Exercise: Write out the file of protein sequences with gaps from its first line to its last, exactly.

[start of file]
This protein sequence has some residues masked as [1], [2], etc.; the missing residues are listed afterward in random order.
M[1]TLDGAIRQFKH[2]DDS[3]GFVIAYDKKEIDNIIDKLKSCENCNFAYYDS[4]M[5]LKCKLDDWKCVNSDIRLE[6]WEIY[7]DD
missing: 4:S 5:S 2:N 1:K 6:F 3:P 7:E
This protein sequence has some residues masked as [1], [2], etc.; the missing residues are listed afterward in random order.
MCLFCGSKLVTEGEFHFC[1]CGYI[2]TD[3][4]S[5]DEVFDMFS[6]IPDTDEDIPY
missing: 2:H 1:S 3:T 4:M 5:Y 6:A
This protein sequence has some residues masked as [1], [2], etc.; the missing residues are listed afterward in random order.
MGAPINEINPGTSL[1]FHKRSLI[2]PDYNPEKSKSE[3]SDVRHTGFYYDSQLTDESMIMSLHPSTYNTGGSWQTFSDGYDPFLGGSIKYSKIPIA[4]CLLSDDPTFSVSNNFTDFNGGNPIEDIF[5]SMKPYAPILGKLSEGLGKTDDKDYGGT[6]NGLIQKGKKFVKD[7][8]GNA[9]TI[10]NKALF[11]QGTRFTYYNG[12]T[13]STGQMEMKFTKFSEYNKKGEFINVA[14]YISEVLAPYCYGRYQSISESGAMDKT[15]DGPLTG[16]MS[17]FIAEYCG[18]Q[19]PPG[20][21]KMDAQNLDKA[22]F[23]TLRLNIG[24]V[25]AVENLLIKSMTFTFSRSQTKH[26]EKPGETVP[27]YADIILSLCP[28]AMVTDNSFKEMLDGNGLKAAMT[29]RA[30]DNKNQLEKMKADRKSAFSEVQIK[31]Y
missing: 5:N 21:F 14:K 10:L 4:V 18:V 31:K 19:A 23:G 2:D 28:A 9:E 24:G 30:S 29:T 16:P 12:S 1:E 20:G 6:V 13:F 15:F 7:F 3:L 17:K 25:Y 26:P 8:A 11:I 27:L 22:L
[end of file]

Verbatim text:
This protein sequence has some residues masked as [1], [2], etc.; the missing residues are listed afterward in random order.
M[1]TLDGAIRQFKH[2]DDS[3]GFVIAYDKKEIDNIIDKLKSCENCNFAYYDS[4]M[5]LKCKLDDWKCVNSDIRLE[6]WEIY[7]DD
missing: 4:S 5:S 2:N 1:K 6:F 3:P 7:E
This protein sequence has some residues masked as [1], [2], etc.; the missing residues are listed afterward in random order.
MCLFCGSKLVTEGEFHFC[1]CGYI[2]TD[3][4]S[5]DEVFDMFS[6]IPDTDEDIPY
missing: 2:H 1:S 3:T 4:M 5:Y 6:A
This protein sequence has some residues masked as [1], [2], etc.; the missing residues are listed afterward in random order.
MGAPINEINPGTSL[1]FHKRSLI[2]PDYNPEKSKSE[3]SDVRHTGFYYDSQLTDESMIMSLHPSTYNTGGSWQTFSDGYDPFLGGSIKYSKIPIA[4]CLLSDDPTFSVSNNFTDFNGGNPIEDIF[5]SMKPYAPILGKLSEGLGKTDDKDYGGT[6]NGLIQKGKKFVKD[7][8]GNA[9]TI[10]NKALF[11]QGTRFTYYNG[12]T[13]STGQMEMKFTKFSEYNKKGEFINVA[14]YISEVLAPYCYGRYQSISESGAMDKT[15]DGPLTG[16]MS[17]FIAEYCG[18]Q[19]PPG[20][21]KMDAQNLDKA[22]F[23]TLRLNIG[24]V[25]AVENLLIKSMTFTFSRSQTKH[26]EKPGETVP[27]YADIILSLCP[28]AMVTDNSFKEMLDGNGLKAAMT[29]RA[30]DNKNQLEKMKADRKSAFSEVQIK[31]Y
missing: 5:N 21:F 14:K 10:L 4:V 18:V 31:K 19:A 23:G 2:D 28:A 9:E 24:G 30:S 29:T 16:P 12:S 1:E 20:G 6:V 13:F 15:F 7:F 3:L 17:K 25:Y 26:P 8:A 11:I 27:L 22:L